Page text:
We’ve all been there. On a trip of a lifetime having the time of our lives, and then it happens… our camera breaks! What now?! Life gets put on hold instantly, as Plans B, C, D… Z are sorted & assessed to get that camera, any camera, working again as fast as possible. Here’s one of those stories, and how “what was feared” turned into something much richer gained while I was in South Africa, far from “home”, far from anywhere. Enjoy! Continue reading Camera Fail – An Epic Disaster or a Blessing in Disguise?!
The human impacts of living, willingly or unwillingly, in a rural American community suffering decades of chronic economic decline. Retrospectives, 20 years and 4 years later, from personal perspectives already recognized 25 years ago. Continue reading Perspectives
I think there is a large misnomer, that holding an U.S. Passport is this Giving Tree of freedom to go anywhere in the world without limitations.
Yes, I cannot argue with an honest list of experiences, that outside a few countries, my ability to enter a country of my choosing is as given as the sun rising every day. Shy a small fee, either upon entry or at departure, my U.S. Passport is a guarantee to hearing the “hard plunk” of a fresh ink Tourist Visa stamp in my little blue book.
It is a badge of honor to geographically unstable nomads like myself. Sparkling in the eyes of fellow travelers no different than the medals on the uniform of a five-star general.
If you are unfamiliar with Couchsurfing, or CS for short, it is an on-line community for “travelers” whom find more enjoyment in meeting people and exchanging their culture with each other as they travel or while they are at home. There are two main aspects of CS; 1) a Surfer, and 2) a Host.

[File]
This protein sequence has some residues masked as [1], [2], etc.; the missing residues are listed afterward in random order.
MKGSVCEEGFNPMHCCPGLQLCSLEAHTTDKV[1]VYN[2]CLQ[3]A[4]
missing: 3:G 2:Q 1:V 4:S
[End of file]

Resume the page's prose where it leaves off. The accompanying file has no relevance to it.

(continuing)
A Surfer, like me right now, is a person or several people traveling with each other, who in exchange for a safe place to sleep free of charge, offer their perspectives on their native culture; their experiences in traveling; the activities they enjoy, such as cooking or playing a musical instrument; funny stories of their lives; their knowledge of a different language, etcetera; or any combination of the above. In other words, a Surfer offers of themselves something that cannot be measured in terms of money or a hard value, in exchange for a place to sleep, a bed, a floor, a safe and secure sleeping location, or as the name implies a couch.
The other side of the CS Community equation is a Host. The Host or Hosts are people, often travelers themselves, who when they are at home, desire to offer an extra bedroom, a safe living/sleeping arrangement, or a couch, to a Surfer, in exchange for the opportunity to learn of another place, another person, one of a million different cultures that exist on the planet we share. A couch, like a Surfer’s experience, knowledge, language or cultural understanding is offered free of charge.
Hey all, just a “little” update for those wanting to know about my three months of travel around Europe.
I just spent the better part of 6 days in Plovdiv, Bulgaria and now the past five days in Sophia at a family’s home… Mostly just enjoying conversation with interesting people I met at the The Crib Hostel or with the friends and family of a woman I met at the famous “beach beer garden” discovered in Bonn, Germany. I have increasingly shied away from meeting ‘travelers on missions to check off another city or country’, as the stories are mostly the same, just with different twists and turns along the way. Stories I have fortunately lived in abundance over all the years of being addicted to travel.
It’s a strange bit this traveling, just to travel, thing.
There’s a moment in The Motorcycle Diaries in which the Bolivian couple, struggling to find work and driven from their homes because of their political beliefs, ask Ernesto why [they] are traveling. The response, “We travel just to travel.” To which the reaction was a bit of shock, a bit of reflection and mostly an inability to understand this desire, craving and frankly, the luxury of being able to travel for no other purpose than to travel.
In many regards I encounter this reaction often. In others, it is a bit of longing to do the same. And to those, whom share this condition, it is a deep connection where words are not needed, it is inherently understood.